R. A. Fisher, the statistical guru of his day, had been consulted by a butterfly hunter newly back from Malaysia. The naturalist had caught members of some species once or twice, other species several times, and some species time and time again. Was it worth the expense, the butterfly collector asked, to go back to Malaysia for another season's trapping? Fisher recast the question as a mathematical problem. The collector knew how many species he had seen exactly once, exactly twice, and so on. Now, how many species were out there that he had yet to see? If the collector had many butterflies from each species he had seen, Fisher reasoned, then quite likely he had sampled all the species that were out there. Another hunting trip would be superfluous. But if he had only one or two representatives of most species, then there might be many species yet to find. It would be worth returning to Malaysia. Fisher devised a mathematical way to make that rough idea precise (and reportedly suggested another collecting trip). Efron and Thisted's question was essentially the same.
Where the naturalist had tramped through the rain forest in search of exotic butterflies, the mathematicians could scan Shakespeare in search of unusual words. By counting how many words he used exactly once, exactly twice, and so on, they would attempt to calculate how many words he knew but had yet to use.
Neither Efron nor Thisted had imagined that their statistical sleight of hand could ever be put to a live test. No new work of Shakespeare's had been unearthed for decades. Now Taylor had given them their chance. A new Shakespeare poem, like a new butterfly-collecting trip to the jungle, should yield a certain number of new words, a certain number that Shakespeare had used once before, and so on. If Shakespeare did write "Shall I Die?," which has 429 words, according to the mathematicians' calculations it should have about seven words he never used elsewhere; it has nine. To Efron and Thisted's surprise, the number of words in the poem which Shakespeare had used once before also came close to matching their predictions, as did the number of twice-used words, all the way through to words he had used ninety-nine times before. The poem, which sounds nothing like Shakespeare, fit Shakespeare like a glove.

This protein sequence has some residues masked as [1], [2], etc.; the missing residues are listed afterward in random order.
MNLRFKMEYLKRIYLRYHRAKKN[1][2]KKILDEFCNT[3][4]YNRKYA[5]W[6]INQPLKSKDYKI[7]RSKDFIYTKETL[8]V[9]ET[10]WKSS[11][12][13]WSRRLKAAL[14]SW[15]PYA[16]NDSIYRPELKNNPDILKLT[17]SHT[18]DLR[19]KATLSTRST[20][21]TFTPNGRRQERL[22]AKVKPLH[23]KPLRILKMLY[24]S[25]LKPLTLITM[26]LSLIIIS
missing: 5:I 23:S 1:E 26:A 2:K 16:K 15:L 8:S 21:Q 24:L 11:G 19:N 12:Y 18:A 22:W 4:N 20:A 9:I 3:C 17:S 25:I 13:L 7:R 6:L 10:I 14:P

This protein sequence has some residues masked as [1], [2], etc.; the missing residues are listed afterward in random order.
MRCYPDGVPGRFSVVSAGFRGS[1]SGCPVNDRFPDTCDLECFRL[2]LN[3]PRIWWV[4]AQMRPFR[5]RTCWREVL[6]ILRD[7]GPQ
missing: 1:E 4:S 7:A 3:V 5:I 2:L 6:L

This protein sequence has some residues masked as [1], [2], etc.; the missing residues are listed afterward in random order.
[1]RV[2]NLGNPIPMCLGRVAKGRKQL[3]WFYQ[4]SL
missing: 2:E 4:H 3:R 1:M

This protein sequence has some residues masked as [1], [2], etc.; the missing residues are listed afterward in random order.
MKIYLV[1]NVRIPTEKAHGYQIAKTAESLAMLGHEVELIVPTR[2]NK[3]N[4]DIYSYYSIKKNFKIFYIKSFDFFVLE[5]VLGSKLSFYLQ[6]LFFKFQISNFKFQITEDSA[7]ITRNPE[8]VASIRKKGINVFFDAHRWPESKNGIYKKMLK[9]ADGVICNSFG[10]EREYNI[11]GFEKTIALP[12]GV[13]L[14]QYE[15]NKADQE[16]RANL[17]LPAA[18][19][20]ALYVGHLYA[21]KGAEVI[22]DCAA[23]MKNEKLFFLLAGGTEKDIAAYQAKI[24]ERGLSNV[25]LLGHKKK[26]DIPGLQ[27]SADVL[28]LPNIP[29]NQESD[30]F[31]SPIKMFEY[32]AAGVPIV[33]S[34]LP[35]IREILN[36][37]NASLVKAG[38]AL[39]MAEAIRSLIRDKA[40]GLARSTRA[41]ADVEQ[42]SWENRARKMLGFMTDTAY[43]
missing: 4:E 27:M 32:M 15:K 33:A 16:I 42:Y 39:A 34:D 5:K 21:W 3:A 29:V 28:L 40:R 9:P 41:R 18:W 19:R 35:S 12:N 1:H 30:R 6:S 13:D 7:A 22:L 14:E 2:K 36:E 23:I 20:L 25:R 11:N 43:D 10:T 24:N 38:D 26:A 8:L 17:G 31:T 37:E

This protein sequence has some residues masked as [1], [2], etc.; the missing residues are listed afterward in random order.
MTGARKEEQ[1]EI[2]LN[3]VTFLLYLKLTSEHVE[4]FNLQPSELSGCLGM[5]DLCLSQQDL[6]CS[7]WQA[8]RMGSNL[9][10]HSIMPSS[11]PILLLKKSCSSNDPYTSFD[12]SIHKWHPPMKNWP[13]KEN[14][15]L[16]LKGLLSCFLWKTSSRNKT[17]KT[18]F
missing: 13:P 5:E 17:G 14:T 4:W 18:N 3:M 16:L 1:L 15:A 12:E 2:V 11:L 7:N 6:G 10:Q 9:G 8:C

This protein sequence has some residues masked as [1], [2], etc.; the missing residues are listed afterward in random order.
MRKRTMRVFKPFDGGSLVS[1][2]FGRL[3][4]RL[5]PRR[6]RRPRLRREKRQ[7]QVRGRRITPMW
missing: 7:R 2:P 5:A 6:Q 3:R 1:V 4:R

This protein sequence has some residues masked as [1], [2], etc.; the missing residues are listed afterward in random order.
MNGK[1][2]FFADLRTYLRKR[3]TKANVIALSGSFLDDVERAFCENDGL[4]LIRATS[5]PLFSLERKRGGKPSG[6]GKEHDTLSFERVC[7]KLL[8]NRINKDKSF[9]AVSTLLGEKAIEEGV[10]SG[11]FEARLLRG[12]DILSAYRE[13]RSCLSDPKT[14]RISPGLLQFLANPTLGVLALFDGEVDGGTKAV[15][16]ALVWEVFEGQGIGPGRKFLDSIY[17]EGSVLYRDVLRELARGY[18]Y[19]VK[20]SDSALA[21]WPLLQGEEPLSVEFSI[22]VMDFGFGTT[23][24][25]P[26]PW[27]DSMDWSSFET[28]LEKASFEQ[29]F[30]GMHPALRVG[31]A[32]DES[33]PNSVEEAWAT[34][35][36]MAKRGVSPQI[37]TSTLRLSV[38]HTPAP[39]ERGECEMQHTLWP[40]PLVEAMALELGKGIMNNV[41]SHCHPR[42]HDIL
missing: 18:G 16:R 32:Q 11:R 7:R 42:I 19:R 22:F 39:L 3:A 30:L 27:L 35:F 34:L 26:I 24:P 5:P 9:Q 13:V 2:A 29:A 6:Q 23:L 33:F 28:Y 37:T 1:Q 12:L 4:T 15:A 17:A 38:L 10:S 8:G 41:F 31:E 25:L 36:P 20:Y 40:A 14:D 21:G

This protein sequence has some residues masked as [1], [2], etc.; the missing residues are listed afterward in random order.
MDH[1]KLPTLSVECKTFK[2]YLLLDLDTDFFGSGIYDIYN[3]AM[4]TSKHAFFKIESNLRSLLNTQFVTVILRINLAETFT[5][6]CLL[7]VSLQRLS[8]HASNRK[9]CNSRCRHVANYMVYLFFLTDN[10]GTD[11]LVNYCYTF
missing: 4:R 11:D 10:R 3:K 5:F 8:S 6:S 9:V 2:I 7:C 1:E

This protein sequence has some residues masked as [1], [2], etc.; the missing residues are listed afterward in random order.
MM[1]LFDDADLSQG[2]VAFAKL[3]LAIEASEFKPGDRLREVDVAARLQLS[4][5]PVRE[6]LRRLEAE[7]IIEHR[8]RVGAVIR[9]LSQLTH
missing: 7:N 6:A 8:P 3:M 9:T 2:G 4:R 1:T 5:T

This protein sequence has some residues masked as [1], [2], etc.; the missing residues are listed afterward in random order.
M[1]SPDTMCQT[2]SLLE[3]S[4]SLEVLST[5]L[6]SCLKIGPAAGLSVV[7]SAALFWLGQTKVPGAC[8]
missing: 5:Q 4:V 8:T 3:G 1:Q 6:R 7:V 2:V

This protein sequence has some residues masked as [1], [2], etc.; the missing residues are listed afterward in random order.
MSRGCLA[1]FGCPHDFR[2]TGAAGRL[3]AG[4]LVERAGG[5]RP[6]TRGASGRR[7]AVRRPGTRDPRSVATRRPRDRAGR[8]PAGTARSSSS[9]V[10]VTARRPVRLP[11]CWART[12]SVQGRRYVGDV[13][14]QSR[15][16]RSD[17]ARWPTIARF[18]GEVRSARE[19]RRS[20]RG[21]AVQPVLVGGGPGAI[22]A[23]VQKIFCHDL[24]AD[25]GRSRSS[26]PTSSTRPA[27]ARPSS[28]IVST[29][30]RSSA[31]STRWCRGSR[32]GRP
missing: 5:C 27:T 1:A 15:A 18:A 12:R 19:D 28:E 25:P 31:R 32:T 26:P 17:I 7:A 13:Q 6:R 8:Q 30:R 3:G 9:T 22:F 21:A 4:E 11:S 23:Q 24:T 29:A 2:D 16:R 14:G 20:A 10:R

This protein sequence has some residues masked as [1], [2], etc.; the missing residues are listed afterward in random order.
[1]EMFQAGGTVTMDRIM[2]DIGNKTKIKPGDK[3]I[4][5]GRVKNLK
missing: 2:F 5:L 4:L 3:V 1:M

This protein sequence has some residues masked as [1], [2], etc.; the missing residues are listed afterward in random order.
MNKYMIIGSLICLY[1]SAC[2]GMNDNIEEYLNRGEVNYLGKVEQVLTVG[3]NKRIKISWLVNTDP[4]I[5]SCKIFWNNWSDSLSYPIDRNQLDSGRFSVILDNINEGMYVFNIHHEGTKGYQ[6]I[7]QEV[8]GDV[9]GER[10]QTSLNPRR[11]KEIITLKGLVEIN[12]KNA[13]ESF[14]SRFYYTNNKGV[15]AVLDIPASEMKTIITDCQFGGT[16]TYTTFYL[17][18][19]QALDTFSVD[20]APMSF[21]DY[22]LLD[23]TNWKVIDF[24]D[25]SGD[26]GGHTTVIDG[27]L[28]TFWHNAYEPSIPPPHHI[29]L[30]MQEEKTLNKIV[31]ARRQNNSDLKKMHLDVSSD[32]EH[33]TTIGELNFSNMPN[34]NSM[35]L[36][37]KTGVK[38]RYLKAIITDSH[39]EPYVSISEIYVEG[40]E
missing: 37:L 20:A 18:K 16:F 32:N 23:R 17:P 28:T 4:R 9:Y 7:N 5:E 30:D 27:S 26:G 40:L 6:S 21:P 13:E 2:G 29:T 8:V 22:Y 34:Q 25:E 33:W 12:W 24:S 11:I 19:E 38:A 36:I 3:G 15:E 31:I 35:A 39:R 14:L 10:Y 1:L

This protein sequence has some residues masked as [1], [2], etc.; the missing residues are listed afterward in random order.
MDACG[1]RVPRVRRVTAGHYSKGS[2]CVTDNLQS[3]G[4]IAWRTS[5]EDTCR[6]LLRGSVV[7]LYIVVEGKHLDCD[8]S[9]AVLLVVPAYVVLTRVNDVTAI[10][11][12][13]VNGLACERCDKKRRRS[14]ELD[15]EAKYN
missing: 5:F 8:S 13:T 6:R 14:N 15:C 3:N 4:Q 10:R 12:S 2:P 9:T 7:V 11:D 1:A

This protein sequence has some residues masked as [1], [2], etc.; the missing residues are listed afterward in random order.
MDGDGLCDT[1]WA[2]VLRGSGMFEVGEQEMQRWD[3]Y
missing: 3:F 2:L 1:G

This is work that can suck up lives. One Defoe scholar, trying to pick out true Defoe from a slew of anonymous and pseudonymous works, has pursued his quarry for twenty years, with no end in sight. A team trying to determine if the Book of Mormon was composed by ancient authors or by the nineteenth-century American Joseph Smith took 10,000 hours to produce a single essay. (The largely Mormon team of researchers concluded that Smith had not written the Book of Mormon. Confirmed samples of Smith's prose, the researchers argued, showed patterns of word usage different from those in the Book of Mormon.) Paper after paper begins with a trumpet fanfare and ends with a plaintive bleat. One writer, for instance, decided to determine whether Jonathan Swift or one of his contemporaries had written a particular article, by pigeonholing his words according to what part of speech they were. "The only positive conclusion from over a year of effort and the coding of over 40,000 words," she lamented, "is that a great deal of further study will be needed." (Swift himself had satirized, in Gulliver's Travels, a professor who had "employed all his Thoughts from his Youth" in making "the strictest Computation of the general Proportion there is in Books between the Numbers of Particles, Nouns, and Verbs, and other Parts of Speech.")